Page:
"Cinderella" offers a good example of the violence one often finds in these stories. Modern versions typically punish the wicked step-sisters with comic humiliation, but in the original tale their eyes are picked out by birds--and this is actually one of the less extreme retributions offered. The evil queen in the classic "Snow White" is forced to dance at Snow White's wedding... in red-hot iron shoes until she dies.
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98 of 100 people found the following review helpful By "kehk" on April 10, 2000
Format: Paperback
Even if your not a scholar, this tremendous read-aloud reaches all the way back to the voices of the oral tradition, whose rich language and images will transport you to a magical state of being. The Frog King begins "In olden times when wishing still helped one, there lived a king whose daughters were all beautiful, but the youngest was so beautiful that the sun itself, which has seen so much, was astonished whenever it shone in her face." Try that at dusk or by candle light, and see if an awed hush doesn't fall over your listener(s)!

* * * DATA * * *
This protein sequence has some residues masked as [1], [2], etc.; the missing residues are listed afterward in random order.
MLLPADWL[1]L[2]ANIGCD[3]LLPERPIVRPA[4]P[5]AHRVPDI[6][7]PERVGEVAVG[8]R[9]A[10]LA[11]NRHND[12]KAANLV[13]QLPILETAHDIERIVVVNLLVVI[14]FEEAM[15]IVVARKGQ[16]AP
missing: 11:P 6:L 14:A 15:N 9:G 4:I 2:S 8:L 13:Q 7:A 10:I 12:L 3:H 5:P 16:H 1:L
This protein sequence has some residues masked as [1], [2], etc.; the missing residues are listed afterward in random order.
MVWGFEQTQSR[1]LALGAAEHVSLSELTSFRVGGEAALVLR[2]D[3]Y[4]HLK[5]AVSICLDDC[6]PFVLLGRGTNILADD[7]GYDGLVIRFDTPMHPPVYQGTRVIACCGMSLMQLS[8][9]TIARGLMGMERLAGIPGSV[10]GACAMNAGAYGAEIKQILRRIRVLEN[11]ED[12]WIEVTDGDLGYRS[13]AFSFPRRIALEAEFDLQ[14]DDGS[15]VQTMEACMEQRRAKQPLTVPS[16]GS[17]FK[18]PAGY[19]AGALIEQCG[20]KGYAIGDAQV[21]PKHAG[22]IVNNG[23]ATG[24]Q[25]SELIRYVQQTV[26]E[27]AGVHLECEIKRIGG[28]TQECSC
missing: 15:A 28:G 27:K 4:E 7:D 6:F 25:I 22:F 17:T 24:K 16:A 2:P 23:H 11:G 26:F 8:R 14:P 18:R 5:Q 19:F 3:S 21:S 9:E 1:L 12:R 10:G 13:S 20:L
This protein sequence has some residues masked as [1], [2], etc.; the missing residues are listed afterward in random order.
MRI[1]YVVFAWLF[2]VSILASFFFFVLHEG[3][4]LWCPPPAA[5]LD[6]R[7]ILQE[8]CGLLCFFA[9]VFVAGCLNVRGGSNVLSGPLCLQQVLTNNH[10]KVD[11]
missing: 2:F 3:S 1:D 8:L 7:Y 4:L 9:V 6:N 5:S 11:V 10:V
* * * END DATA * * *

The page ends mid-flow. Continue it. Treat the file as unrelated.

For those with a more serious bent, this is perhaps the most accurate English translation of the Grimm's recordings of the oral tales. The complete collection lets you compare the patterns and rhythms of language and story line. The introduction by Padraic Colum and end commentary by Joseph Campbell (some 30 pages) are an added treasure. This version is frequently used by Waldorf teachers, and is "must have" for all primary teachers and families with children.
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24 of 24 people found the following review helpful By Spence the Elder on January 8, 2009